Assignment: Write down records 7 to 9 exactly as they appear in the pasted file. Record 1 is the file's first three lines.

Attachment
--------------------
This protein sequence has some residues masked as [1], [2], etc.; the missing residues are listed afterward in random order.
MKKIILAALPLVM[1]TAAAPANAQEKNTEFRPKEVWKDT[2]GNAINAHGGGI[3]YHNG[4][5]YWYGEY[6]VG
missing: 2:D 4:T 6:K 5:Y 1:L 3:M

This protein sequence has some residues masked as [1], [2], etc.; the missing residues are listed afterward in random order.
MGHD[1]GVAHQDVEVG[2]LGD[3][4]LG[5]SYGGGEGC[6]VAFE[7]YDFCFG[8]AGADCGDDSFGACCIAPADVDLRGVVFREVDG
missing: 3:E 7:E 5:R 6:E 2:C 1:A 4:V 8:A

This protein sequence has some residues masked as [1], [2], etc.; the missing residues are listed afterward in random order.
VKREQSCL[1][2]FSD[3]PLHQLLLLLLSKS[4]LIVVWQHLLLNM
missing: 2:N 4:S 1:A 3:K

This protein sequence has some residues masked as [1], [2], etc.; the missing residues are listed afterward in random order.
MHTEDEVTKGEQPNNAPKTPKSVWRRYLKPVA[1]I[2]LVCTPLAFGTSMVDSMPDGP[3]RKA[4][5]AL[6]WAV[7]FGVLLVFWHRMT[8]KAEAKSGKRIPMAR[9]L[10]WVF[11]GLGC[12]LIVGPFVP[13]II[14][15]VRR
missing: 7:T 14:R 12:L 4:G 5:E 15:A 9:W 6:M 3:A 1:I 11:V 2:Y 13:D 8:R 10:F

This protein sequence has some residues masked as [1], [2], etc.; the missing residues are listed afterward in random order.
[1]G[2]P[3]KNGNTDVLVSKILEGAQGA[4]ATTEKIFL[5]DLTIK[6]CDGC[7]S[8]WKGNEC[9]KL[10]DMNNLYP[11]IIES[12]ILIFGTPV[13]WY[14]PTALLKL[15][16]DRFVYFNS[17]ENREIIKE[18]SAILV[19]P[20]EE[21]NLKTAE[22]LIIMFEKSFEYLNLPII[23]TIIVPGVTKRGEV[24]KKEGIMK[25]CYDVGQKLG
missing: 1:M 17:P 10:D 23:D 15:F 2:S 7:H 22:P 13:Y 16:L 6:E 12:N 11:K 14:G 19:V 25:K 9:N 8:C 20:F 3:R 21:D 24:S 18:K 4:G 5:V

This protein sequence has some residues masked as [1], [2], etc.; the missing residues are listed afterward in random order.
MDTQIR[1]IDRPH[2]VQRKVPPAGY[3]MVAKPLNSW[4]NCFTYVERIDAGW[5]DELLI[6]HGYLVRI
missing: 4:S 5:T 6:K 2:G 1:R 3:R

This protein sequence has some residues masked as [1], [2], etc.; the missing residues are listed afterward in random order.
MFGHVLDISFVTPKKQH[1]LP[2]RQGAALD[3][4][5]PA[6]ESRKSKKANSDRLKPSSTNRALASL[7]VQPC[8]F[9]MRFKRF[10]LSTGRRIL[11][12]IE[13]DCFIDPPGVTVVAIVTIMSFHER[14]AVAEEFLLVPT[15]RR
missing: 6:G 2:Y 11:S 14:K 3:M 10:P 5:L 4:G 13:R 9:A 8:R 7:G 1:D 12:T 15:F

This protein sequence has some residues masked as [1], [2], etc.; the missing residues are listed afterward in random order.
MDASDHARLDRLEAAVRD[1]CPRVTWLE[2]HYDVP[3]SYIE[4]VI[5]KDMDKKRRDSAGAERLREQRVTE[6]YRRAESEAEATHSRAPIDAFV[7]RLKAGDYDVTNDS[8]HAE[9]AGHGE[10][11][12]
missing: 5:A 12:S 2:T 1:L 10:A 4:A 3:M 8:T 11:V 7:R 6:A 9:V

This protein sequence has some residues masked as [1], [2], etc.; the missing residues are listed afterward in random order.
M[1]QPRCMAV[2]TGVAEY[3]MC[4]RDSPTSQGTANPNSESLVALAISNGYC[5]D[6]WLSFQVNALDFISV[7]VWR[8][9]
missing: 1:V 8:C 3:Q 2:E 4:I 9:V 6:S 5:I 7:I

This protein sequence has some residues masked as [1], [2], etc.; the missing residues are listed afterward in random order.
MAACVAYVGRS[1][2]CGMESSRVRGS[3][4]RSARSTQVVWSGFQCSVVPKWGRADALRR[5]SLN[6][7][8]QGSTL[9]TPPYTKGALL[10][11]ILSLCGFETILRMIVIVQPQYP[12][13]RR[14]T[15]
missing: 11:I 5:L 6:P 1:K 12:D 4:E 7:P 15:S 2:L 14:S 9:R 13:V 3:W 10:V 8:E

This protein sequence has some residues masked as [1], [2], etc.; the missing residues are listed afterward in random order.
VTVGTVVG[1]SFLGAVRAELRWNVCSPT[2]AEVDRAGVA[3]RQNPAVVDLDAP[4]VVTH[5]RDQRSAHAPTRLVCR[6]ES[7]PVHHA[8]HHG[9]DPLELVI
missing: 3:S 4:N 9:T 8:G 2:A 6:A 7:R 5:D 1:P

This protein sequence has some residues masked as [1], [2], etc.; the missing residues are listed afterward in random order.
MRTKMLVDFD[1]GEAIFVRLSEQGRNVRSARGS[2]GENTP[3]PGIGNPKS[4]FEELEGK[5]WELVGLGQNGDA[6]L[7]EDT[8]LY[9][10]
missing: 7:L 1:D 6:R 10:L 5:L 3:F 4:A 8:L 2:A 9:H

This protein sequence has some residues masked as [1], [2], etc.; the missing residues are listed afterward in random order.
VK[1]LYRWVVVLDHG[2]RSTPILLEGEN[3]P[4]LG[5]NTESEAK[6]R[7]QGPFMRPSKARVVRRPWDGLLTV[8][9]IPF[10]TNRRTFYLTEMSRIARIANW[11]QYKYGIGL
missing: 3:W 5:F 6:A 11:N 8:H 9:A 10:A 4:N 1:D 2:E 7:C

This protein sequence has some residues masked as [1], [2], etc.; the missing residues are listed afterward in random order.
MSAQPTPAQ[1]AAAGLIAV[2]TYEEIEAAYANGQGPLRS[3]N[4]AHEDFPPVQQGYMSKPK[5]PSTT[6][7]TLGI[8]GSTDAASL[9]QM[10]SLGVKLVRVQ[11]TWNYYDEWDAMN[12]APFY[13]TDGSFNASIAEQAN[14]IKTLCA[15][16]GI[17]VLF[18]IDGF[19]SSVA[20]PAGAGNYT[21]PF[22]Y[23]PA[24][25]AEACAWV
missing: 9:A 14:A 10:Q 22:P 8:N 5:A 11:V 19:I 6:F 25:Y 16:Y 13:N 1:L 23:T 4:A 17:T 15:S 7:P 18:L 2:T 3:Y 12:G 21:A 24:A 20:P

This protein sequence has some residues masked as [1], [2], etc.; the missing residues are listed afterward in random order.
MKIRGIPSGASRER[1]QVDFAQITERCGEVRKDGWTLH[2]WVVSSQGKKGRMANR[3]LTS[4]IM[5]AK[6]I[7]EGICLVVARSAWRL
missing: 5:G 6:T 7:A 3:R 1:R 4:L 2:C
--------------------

This protein sequence has some residues masked as [1], [2], etc.; the missing residues are listed afterward in random order.
MFGHVLDISFVTPKKQH[1]LP[2]RQGAALD[3][4][5]PA[6]ESRKSKKANSDRLKPSSTNRALASL[7]VQPC[8]F[9]MRFKRF[10]LSTGRRIL[11][12]IE[13]DCFIDPPGVTVVAIVTIMSFHER[14]AVAEEFLLVPT[15]RR
missing: 6:G 2:Y 11:S 14:K 3:M 10:P 5:L 4:G 13:R 9:A 8:R 7:G 1:D 12:T 15:F

This protein sequence has some residues masked as [1], [2], etc.; the missing residues are listed afterward in random order.
MDASDHARLDRLEAAVRD[1]CPRVTWLE[2]HYDVP[3]SYIE[4]VI[5]KDMDKKRRDSAGAERLREQRVTE[6]YRRAESEAEATHSRAPIDAFV[7]RLKAGDYDVTNDS[8]HAE[9]AGHGE[10][11][12]
missing: 5:A 12:S 2:T 1:L 10:A 4:A 3:M 8:T 11:V 7:R 6:A 9:V

This protein sequence has some residues masked as [1], [2], etc.; the missing residues are listed afterward in random order.
M[1]QPRCMAV[2]TGVAEY[3]MC[4]RDSPTSQGTANPNSESLVALAISNGYC[5]D[6]WLSFQVNALDFISV[7]VWR[8][9]
missing: 1:V 8:C 3:Q 2:E 4:I 9:V 6:S 5:I 7:I